It is important to reemphasize that the Mediterranean moulding design method does not rely on two-dimensional versions of the conceptual drawings in Figure 49a–f, g–l, m–r. Mediterranean moulding is a non-graphic system of design, and the actual definition of the frame shapes begins when the shipwright lays the template on a piece of framing timber (Figure 49r). What I hope these isometric drawings convey is that the quantification of "key" runs on a hull is the fundamental concept behind the increments of offsets marked on the templates used in Mediterranean moulding.
In fact, in Mediterranean moulding the shape of the hull beyond the tail frames was defined during construction using actual ribbands that were extended from the design frames to the ends of the vessel. The frames at the ends of the hull would be cut to match the hull shape defined by these ribbands. This process simply represents a physical extension of the same concept that was used for the design frames. In a Portuguese treatise by João Baptista Lavanha (ca.1608–1616) and an anonymous French treatise on galleys from 1691, supplementary methods are presented for predetermining the shapes of the frames beyond the tail frames (Lavanha ca.1608–1616:163–167; Traitté…galères ca.1691:19–32). Both these treatises describe methods of defining the shapes of the ends of the hull with graphic versions of ribbands depicted as narrowing and/or rising curves in the breadth and sheer plans of a drawing. These treatises do not contain a transverse view of the ribbands as do the French drafts discussed in this essay; however, these ribbands are conceptually presented as graphic extensions of the design between the tail frames.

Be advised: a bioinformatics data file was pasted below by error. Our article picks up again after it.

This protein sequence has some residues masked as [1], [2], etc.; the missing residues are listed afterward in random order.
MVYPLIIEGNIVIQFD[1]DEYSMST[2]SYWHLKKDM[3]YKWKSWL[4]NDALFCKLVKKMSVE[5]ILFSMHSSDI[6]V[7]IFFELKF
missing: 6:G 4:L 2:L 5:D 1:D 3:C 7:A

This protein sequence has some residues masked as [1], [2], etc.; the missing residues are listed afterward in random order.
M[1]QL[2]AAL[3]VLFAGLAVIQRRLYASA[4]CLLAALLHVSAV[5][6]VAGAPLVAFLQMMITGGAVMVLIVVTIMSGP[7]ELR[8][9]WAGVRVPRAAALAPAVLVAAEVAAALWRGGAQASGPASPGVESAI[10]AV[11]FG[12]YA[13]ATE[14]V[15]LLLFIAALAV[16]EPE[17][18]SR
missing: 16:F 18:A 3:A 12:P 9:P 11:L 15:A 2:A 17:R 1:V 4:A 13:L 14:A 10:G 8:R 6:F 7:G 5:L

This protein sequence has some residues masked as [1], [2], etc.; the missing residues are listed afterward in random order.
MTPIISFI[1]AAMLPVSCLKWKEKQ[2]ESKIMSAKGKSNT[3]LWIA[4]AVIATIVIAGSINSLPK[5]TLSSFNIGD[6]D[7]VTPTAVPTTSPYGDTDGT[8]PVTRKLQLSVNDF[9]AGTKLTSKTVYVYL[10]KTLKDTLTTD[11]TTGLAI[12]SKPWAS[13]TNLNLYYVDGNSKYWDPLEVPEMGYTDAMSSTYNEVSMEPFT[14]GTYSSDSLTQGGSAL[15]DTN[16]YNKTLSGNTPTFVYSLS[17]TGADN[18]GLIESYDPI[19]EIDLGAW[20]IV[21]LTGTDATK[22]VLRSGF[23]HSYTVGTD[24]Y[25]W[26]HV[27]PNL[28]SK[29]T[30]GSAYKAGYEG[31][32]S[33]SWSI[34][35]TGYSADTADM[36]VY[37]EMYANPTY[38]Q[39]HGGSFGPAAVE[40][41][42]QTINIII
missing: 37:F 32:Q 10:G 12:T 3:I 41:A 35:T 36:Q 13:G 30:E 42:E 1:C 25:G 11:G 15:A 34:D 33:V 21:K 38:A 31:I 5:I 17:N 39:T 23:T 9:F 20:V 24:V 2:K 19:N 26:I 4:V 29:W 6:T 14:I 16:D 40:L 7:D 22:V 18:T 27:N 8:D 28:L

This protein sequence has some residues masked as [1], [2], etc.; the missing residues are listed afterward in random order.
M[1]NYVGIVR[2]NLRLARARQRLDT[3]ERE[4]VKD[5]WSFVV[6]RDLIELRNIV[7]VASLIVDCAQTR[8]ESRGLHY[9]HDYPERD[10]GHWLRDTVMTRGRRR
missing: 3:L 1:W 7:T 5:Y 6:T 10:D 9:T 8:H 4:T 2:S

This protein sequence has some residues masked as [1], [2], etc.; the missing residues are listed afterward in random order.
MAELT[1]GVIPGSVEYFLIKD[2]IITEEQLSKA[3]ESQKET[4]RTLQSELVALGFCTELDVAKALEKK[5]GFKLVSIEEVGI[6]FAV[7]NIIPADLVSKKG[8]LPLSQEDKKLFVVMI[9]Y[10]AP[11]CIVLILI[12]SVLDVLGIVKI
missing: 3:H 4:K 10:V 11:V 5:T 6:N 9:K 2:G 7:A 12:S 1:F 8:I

Even in the most elaborate versions of Mediterranean moulding the change in hull curvature is only defined along two longitudinal curves on each side of the vessel. The lower narrowing and rising offsets quantify change along the bilge curves, and the upper narrowing and rising offsets adjust the change along the breadth curves. The standardization of transverse shapes above, below, and in between these controlling curves allow for the complete hull shape to be defined between the tail frames. This concept of using mathematically defined longitudinal curves to provide guide points for drawing or positioning transverse shapes with restricted geometry is the essence of the geometric fairing method (Rabl 1941:28, 38). Using this approach, shipwrights for centuries were able to successfully duplicate the basic hull shapes of vessels they deemed successful and make quantifiable changes to generate new hull designs. Indeed, Mediterranean moulding was probably the dominant method used in French naval shipyards through the end of the seventeenth century (Rieth 2001).
Although it is possible to develop quite complex curvature using Mediterranean moulding design, this method has an inherent limitation. NEXT
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